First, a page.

By Andrew Perez
A few months before Florida Agriculture Commissioner Adam Putnam launched his Republican primary campaign for governor, his scheduler invited Marion Hammer, the National Rifle Association’s top lobbyist in the state, to meet with Putnam for coffee.
First, Hammer asked for the subject of the meeting. “Commissioner Putnam just hasn’t touched base with you in a while and would like to get together!” the scheduler wrote.
Told the meeting would be in Putnam’s office in the Capitol, Hammer didn’t appear happy and accused the scheduler of ignoring an email that evidently wasn’t sent. “Perhaps you didn’t read my email,” she wrote. “I invited him to come to MY OFFICE. I am not going to be in the Capital. Go back and read my email.”
The emails illustrate the gun lobby’s enormous influence within the Florida Department of Agriculture & Consumer Services. The department’s commissioner is one of three statewide elected officials who serve in the Florida Cabinet and work with the governor to oversee state agencies. The department regulates the state’s produce and forestry industries, charities and telemarketers. It has also handled concealed weapon permits since 2002, thanks to lobbying by the NRA.
The emails were among hundreds of communications exchanged between Hammer and the department from 2014-17. MapLight requested the files in May; it received them two weeks after Putnam lost the Republican gubernatorial primary.
Asked about her unusual pull with Florida politicians, Hammer told MapLight: “There are 1.8 million concealed weapons and firearms license holders plus NRA’s vast membership in Florida. I represent their interests and work to hold agencies accountable if they violate the law and abuse the rights of law-abiding Florida gun owners. Beyond that, that’s a question for you to ask others and for others to answer.”
The Department of Agriculture did not respond to MapLight’s request for comment.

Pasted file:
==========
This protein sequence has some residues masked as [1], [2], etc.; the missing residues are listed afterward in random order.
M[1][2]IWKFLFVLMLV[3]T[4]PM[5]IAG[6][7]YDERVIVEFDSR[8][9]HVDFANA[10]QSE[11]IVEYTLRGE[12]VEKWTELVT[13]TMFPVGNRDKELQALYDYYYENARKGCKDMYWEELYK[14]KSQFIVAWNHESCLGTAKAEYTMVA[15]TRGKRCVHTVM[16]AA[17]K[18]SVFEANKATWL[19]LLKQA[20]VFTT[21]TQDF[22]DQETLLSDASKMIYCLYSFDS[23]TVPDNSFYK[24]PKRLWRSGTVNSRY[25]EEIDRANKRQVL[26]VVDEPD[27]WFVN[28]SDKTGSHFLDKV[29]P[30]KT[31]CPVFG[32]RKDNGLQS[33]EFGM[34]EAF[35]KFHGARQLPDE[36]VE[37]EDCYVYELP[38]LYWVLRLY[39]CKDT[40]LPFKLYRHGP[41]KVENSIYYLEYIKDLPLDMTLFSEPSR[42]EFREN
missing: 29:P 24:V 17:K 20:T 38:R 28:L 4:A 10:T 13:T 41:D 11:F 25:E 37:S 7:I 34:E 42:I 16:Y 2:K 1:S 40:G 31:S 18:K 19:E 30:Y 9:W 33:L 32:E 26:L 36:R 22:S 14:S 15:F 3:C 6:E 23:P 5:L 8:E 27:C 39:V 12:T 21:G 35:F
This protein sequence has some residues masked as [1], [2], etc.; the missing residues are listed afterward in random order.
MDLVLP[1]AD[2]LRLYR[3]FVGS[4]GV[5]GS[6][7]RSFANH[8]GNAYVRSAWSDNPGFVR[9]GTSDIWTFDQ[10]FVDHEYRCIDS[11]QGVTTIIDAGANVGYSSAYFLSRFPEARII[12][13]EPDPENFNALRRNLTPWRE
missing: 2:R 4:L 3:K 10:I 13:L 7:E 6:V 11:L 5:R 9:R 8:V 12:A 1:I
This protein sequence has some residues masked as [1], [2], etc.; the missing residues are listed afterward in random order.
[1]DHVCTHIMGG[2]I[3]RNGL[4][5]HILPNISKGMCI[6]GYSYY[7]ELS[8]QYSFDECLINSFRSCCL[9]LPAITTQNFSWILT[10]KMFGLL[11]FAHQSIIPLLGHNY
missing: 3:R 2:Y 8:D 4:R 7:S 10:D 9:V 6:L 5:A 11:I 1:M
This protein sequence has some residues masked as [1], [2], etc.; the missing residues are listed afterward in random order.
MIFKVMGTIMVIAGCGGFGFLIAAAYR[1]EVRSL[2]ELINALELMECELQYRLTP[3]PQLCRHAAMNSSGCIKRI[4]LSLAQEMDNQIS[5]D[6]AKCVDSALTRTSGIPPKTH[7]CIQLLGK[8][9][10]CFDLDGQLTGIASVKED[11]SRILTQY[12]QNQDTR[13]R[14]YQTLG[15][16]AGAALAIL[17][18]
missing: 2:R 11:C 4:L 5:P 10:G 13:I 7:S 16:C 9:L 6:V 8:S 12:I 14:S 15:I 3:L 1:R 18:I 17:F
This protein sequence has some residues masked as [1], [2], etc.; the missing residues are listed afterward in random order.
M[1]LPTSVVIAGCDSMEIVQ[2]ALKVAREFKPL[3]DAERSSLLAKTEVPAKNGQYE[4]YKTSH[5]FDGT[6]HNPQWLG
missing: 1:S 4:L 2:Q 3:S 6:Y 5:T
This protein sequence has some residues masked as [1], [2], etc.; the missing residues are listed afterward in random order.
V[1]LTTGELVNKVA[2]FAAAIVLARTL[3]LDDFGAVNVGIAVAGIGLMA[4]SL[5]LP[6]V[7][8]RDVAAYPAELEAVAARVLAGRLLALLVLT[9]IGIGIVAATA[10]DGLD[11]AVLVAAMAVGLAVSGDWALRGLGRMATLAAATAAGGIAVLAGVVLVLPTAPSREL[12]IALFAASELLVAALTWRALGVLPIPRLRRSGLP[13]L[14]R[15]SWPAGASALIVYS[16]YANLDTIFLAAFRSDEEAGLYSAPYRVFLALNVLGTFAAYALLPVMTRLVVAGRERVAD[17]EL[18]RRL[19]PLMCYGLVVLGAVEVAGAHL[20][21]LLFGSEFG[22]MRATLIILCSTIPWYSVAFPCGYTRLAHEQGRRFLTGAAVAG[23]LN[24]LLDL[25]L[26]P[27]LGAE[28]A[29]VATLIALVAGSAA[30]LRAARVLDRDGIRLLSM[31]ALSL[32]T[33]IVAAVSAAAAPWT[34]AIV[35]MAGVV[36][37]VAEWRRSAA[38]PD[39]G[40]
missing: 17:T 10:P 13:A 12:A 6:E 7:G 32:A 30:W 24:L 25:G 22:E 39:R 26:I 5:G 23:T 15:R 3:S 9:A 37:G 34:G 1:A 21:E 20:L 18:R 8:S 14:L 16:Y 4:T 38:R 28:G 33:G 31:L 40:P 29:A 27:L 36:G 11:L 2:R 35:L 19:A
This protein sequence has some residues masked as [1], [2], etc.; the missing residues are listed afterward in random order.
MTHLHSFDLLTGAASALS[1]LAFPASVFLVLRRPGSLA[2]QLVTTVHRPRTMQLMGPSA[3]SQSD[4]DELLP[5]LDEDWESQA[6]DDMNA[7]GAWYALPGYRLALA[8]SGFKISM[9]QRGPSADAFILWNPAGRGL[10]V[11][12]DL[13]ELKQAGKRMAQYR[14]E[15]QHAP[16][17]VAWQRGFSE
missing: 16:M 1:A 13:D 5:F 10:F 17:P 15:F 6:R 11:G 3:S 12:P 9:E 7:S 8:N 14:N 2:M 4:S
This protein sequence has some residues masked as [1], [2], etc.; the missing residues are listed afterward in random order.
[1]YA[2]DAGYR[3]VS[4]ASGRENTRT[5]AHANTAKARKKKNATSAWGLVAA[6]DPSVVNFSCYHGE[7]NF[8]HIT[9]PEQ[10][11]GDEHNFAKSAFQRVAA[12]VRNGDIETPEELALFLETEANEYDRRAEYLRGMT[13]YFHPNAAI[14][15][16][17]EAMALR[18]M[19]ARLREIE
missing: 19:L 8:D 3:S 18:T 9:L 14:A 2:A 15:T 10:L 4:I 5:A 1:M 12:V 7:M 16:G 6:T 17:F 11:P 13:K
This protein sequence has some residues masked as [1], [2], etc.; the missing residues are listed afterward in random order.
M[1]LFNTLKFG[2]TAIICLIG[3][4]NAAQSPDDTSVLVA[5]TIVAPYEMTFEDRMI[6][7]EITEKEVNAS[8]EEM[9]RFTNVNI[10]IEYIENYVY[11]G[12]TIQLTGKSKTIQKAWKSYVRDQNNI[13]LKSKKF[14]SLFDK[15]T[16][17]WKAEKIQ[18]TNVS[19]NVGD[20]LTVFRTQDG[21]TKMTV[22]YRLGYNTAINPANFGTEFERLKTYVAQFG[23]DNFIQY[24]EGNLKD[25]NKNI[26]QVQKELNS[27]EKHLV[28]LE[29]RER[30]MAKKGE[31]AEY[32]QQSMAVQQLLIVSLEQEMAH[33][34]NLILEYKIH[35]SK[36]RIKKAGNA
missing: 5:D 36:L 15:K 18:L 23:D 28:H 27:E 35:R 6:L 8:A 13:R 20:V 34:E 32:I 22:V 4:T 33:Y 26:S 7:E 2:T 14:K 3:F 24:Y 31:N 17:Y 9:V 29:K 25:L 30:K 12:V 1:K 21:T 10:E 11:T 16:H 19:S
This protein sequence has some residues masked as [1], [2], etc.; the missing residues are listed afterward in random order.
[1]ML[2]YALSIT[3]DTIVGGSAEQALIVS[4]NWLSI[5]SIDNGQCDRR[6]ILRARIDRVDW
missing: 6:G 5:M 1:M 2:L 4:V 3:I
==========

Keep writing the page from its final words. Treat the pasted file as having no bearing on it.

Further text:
Putnam, who has called himself a “proud NRA sellout,” has been criticized for his ties to the gun advocacy group. The iconic grocery chain Publix announced in May it would suspend its political donations after an outcry over Putnam’s support of the gun lobby in the wake of the mass shooting that killed 17 people in February at Marjory Stoneman Douglas High School in Parkland, Fla.
Earlier this year, the Tampa Bay Times reported that the Department of Agriculture had failed to review background check information for tens of thousands of applications for concealed weapons licenses, prompting the department to revoke 291 permits. A whistleblower fired from the department has claimedher supervisors told her she “worked for the NRA” and required employees to handle 75 concealed weapons permit applications per day. The department has issued more than 1.9 million concealed weapons licenses.
Hammer was elected to the NRA’s board of directors in 1982 and served as its president from 1995-98. Earlier this year, the New Yorker detailed how her “unique influence over legislators has produced laws that dramatically alter long-held American norms.” One example is Florida’s landmark 2005 “Stand Your Ground” law, which allows citizens to respond to physical threats with lethal force before retreating.
The law gained notoriety in 2012 after George Zimmerman killed Trayvon Martin, an unarmed black teenager. Hammer had spearheaded efforts to pass Stand Your Ground, and she defended the law after the shooting. “This law is not about one incident,” she said. “It’s about protecting the right of law-abiding people to protect themselves when they are attacked. There is absolutely nothing wrong with the law.